Tucked in the last paragraph of an otherwise banal review of Jonathen Foer's Eating Animals we find this gem
He uses the word “atrocities” to describe the cruelties visited upon baby turkeys and chickens and writes that KFC “is arguably the company that has increased the sum total of suffering in the world more than any other in history.” He asserts that “we have let the factory farm replace farming for the same reasons our cultures have relegated minorities to being second-class members of society and kept women under the power of men.” And in another section he talks about “the shame” he felt as an American tourist in Europe when “photos of Abu Ghraib proliferated” and then speaks in the very next sentence about the “shame in being human: the shame of knowing that 20 of the roughly 35 classified species of sea horse worldwide are threatened with extinction because they are killed ‘unintentionally’ in seafood production.”
Anticipating reader objections, Mr. Foer writes that people might say “social-justice movements” have “nothing to do with the situation of the factory farm,” that “human oppression is not animal abuse.” But he adds that in his view we interpret the legacies of the Rev. Dr. Martin Luther King Jr. and Cesar Chavez “too narrowly if we assume in advance that they cannot speak against the oppression of the factory farm.”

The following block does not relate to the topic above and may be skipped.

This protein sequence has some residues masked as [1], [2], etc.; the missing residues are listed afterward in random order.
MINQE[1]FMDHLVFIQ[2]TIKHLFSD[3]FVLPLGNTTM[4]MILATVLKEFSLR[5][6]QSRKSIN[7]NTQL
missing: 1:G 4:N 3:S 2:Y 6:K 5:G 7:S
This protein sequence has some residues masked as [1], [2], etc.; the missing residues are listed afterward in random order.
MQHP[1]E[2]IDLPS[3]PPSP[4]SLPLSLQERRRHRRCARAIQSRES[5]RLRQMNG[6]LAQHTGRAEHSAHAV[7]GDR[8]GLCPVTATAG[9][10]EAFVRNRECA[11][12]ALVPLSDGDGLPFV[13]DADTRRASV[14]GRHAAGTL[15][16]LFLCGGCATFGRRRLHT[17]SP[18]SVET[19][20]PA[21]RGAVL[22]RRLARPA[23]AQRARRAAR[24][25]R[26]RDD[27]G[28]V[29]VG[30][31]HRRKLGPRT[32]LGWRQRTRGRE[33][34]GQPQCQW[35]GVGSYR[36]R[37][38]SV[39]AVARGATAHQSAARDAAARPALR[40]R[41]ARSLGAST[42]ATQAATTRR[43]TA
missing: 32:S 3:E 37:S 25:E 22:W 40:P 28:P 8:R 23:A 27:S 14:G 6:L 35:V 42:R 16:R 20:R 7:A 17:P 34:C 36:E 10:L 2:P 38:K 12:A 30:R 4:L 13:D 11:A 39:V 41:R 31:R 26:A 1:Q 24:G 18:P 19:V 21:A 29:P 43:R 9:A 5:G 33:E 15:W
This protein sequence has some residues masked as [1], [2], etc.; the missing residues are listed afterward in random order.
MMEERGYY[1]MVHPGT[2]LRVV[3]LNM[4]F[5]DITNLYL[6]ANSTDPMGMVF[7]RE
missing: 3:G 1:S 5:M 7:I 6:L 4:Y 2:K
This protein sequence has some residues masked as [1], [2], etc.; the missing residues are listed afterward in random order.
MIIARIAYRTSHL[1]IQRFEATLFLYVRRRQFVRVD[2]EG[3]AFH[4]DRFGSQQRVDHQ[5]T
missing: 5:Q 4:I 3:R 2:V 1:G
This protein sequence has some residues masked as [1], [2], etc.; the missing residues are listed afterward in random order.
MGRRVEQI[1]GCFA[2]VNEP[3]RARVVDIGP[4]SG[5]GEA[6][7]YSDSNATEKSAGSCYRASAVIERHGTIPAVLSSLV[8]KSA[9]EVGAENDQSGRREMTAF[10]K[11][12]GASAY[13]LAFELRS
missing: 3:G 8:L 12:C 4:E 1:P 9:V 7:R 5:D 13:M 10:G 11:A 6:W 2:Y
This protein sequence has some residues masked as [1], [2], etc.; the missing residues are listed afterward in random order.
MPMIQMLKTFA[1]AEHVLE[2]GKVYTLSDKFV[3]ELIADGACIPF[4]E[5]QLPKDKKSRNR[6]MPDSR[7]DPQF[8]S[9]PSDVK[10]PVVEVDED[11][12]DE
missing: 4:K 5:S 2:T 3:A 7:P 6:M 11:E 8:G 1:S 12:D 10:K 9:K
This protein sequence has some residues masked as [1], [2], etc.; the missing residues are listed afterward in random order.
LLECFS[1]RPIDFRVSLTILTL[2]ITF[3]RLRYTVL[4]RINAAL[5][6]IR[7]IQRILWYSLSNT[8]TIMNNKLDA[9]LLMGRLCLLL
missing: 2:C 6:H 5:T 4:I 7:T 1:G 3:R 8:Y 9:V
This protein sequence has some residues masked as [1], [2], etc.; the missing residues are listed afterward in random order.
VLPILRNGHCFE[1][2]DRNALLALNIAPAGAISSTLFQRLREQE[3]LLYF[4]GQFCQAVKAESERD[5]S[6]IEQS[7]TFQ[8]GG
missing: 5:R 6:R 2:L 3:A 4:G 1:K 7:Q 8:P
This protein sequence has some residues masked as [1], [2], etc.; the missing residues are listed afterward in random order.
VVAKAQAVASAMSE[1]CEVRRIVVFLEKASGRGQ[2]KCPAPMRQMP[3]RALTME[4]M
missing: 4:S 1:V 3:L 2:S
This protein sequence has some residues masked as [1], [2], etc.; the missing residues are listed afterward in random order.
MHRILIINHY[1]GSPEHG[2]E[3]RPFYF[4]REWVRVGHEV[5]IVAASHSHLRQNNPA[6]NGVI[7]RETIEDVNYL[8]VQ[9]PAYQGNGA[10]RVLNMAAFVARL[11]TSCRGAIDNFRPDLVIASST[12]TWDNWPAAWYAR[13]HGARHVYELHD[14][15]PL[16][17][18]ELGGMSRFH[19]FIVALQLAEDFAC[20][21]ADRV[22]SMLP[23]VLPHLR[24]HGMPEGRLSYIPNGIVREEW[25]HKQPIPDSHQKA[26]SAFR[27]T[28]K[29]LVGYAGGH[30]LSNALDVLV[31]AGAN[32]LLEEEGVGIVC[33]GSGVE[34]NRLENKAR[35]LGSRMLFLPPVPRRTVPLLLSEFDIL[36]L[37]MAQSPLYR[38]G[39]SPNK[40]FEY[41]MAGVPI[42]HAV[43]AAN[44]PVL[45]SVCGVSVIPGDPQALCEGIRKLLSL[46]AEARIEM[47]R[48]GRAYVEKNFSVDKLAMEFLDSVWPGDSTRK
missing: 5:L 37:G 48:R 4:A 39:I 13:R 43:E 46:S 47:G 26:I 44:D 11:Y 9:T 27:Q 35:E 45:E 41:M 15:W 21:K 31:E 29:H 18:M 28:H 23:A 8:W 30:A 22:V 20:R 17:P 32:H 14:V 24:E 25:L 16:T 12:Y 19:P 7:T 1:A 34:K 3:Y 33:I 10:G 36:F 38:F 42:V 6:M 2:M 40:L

It’s arguments like this that undermine the many more valid observations in this book, and make readers wonder how the author can expend so much energy and caring on the fate of pigs and chickens, when, say, malaria kills nearly a million people a year (most of them children), and conflict and disease in Congo since the mid-1990s have left an estimated five million dead and hundreds of thousands of women and girls raped and have driven more than a million people from their homes.
As it stands this isn't an argument, and so isn't fallacious. But, it seems to me that this move is deployed as a sort of defensive argument to shift the burden of moral justification. It questions the author's moral authority, rather than his argument, with a quasi ad hominem circumstantial fallacy wapped in a slice of accusation of hypocrisy. Although it doesn't assert that Foer's conclusion that we should end the massive vicious violence of our current systems of meat "production" is false, it certainly suggests that Foer is, at least, suspect for wanting to make such an assertion. It's about as cheap an argument as you can squeeze into a book review.
Of course, if we allow this move in this discourse, then it seems to me that it can be used about caring about anything–I certainly wonder how this author "can expend so much energy and caring on reading books, when, say, malaria kills nearly a million people a year."
Insofar as it is an argument, it seems to rest on some sort of premise such as that "animal suffering can matter only if human suffering is abolished." This seems likely false to me and seems to miss Foer's point which seems relatively benign–that we should not assume that social justice discourse does not have anything to say about how we treat animals, or that there are similarities between how we degrade human beings and how we treat animals.